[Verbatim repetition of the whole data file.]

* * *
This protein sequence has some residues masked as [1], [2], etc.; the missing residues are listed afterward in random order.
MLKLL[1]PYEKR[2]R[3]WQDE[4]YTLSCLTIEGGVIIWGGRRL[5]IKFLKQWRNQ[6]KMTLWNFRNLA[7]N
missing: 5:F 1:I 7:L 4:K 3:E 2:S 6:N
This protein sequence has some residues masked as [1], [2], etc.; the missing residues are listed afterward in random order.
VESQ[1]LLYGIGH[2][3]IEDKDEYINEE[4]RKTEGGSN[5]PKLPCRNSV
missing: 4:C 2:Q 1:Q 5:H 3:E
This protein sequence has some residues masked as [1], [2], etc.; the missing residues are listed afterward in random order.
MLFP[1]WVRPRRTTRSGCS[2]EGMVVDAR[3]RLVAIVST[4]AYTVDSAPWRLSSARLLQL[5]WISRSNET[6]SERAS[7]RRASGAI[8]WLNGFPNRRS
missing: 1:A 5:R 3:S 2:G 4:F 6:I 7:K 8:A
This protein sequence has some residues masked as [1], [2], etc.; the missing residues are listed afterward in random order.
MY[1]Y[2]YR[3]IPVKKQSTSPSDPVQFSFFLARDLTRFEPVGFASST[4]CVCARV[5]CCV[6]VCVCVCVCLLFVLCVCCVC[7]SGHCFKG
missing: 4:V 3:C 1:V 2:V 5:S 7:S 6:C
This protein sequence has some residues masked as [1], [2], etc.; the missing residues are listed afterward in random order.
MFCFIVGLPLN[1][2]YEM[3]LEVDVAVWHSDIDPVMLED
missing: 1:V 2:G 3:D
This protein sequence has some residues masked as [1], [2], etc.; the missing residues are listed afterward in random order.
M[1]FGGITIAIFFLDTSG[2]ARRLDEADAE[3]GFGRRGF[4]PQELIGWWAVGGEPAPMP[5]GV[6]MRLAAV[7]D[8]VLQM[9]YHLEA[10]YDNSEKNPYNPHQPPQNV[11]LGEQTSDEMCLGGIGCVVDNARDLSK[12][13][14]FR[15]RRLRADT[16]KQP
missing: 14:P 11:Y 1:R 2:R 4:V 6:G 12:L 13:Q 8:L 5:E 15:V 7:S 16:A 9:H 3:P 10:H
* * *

This protein sequence has some residues masked as [1], [2], etc.; the missing residues are listed afterward in random order.
MLKLL[1]PYEKR[2]R[3]WQDE[4]YTLSCLTIEGGVIIWGGRRL[5]IKFLKQWRNQ[6]KMTLWNFRNLA[7]N
missing: 5:F 1:I 7:L 4:K 3:E 2:S 6:N
This protein sequence has some residues masked as [1], [2], etc.; the missing residues are listed afterward in random order.
VESQ[1]LLYGIGH[2][3]IEDKDEYINEE[4]RKTEGGSN[5]PKLPCRNSV
missing: 4:C 2:Q 1:Q 5:H 3:E
This protein sequence has some residues masked as [1], [2], etc.; the missing residues are listed afterward in random order.
MLFP[1]WVRPRRTTRSGCS[2]EGMVVDAR[3]RLVAIVST[4]AYTVDSAPWRLSSARLLQL[5]WISRSNET[6]SERAS[7]RRASGAI[8]WLNGFPNRRS
missing: 1:A 5:R 3:S 2:G 4:F 6:I 7:K 8:A
This protein sequence has some residues masked as [1], [2], etc.; the missing residues are listed afterward in random order.
MY[1]Y[2]YR[3]IPVKKQSTSPSDPVQFSFFLARDLTRFEPVGFASST[4]CVCARV[5]CCV[6]VCVCVCVCLLFVLCVCCVC[7]SGHCFKG
missing: 4:V 3:C 1:V 2:V 5:S 7:S 6:C
This protein sequence has some residues masked as [1], [2], etc.; the missing residues are listed afterward in random order.
MFCFIVGLPLN[1][2]YEM[3]LEVDVAVWHSDIDPVMLED
missing: 1:V 2:G 3:D
This protein sequence has some residues masked as [1], [2], etc.; the missing residues are listed afterward in random order.
M[1]FGGITIAIFFLDTSG[2]ARRLDEADAE[3]GFGRRGF[4]PQELIGWWAVGGEPAPMP[5]GV[6]MRLAAV[7]D[8]VLQM[9]YHLEA[10]YDNSEKNPYNPHQPPQNV[11]LGEQTSDEMCLGGIGCVVDNARDLSK[12][13][14]FR[15]RRLRADT[16]KQP
missing: 14:P 11:Y 1:R 2:R 4:V 6:G 12:L 13:Q 8:L 5:E 15:V 7:S 16:A 9:H 3:P 10:H